Who is Swedish Cartoonist Lars Vilks, Targeted by Jihadists in Copenhagen Shooting?
The controversial caricaturist has already survived several assassination attempts.
On February 14, 2015 unidentified assailants fired into a Copenhagen café, where a debate on freedom of speech featuring Swedish cartoonist Lars Vilks was being held. One man was killed in the attack and three police officers were wounded before the gunman fled the scene.
Vilks and security experts believe that he was the main target of the Copenhagen shooting. The 68-year-old cartoonist is the author of a controversial caricature of Prophet Muhammad published in 2007 that sparked worldwide protests. The drawing was deemed offensive to many followers of Islam for its depiction of Muhammad as a dog. Vilks has been living under 24-hour police protection since 2010.
The pen-and-ink drawing of the Prophet was originally submitted to a regional art exhibition, yet several galleries refused to show it at the time. The controversy gained international attention after a liberal Swedish newspaper published the drawing to illustrate an editorial on the topic of censorship and free speech.
The Swedish cartoonist survived several assassination attempts. In January 2014, an American woman nicknamed “Jihad Jane” was sentenced to 10 years in prison for an attempt to murder Vilks. Prior to that, in May 2010 two brothers were jailed following a Molotov cocktails attack on Vilks’ house. In the same year, seven men were arrested in Ireland over an alleged plot to assassinate the artist, who had a $100,000 bounty on his head from an Al-Qaeda-linked group, the AFP reports.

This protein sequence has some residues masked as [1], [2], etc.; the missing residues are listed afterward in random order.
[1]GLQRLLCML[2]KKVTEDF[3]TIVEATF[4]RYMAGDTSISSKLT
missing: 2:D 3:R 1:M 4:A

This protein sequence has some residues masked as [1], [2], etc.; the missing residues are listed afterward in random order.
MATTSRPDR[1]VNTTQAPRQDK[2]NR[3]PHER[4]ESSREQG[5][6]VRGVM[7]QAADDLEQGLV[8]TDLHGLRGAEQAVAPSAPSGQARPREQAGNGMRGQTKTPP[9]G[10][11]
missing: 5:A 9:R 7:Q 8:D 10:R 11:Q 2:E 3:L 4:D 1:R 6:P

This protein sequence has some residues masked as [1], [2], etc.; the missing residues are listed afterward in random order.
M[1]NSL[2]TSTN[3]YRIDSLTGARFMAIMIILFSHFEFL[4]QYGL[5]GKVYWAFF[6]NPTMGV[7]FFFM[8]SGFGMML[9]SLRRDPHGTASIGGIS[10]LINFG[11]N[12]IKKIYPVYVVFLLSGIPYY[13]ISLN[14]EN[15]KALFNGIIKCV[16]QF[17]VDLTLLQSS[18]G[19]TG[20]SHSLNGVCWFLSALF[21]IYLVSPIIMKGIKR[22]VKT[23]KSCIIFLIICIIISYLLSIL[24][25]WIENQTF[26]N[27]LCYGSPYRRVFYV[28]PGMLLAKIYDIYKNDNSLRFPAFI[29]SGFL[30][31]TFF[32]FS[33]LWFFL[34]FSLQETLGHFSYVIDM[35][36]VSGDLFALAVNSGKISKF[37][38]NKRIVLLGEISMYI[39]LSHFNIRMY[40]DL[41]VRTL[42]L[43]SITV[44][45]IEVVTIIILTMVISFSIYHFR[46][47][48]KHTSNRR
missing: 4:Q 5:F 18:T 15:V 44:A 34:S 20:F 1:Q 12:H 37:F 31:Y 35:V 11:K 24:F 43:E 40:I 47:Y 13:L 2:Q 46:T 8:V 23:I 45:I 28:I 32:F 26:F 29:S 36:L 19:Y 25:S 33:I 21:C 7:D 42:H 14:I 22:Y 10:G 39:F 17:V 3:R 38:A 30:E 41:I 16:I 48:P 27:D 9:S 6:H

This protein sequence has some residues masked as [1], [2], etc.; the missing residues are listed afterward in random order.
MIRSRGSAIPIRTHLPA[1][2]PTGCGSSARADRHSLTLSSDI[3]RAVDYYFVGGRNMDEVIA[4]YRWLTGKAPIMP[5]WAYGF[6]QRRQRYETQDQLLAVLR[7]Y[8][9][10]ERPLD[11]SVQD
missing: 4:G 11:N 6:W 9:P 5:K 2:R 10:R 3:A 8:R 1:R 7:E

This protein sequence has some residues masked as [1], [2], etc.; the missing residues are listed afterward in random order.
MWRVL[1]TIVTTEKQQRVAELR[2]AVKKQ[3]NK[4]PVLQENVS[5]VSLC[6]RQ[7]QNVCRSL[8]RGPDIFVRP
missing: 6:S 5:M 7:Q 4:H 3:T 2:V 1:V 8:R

The Notorious Cartoon
Vilks’ notorious cartoon is featured on the website of his Danish support committee, which had also announced he would be speaking at the debate on the relation between art, blasphemy, and freedom in Copenhagen.
Vilks told the press, “I’m not a fanatical racist, I do not have a political position. I am an artist who seeks the limits.” He added, “I think this is very important, if one wants to talk about freedom of expression and Islam and Muslims, to have a real position to have something sufficiently provocative and transgressive enough to start a debate.”
His committee awarded its 2014 freedom prize to Charlie Hebdo last October. The Copenhagen event was organized in reaction to last month’s attack in Paris on the offices of the French satirical magazine (see 12 Killed at Magazine Previously Attacked for Satirical Cartoons and Why the Killing of Charlie Hebdo Cartoonists Will Make Art Stronger) and was also attended by the French ambassador to Denmark.
The attack was followed by a shooting in a synagogue near central Copenhagen. One man was killed and two policemen wounded before the suspect fled on foot. Police said it was not immediately clear whether the incident was linked to the earlier shooting.
Danish police has reported that they killed the man suspected of opening fire at the event featuring Vilks.
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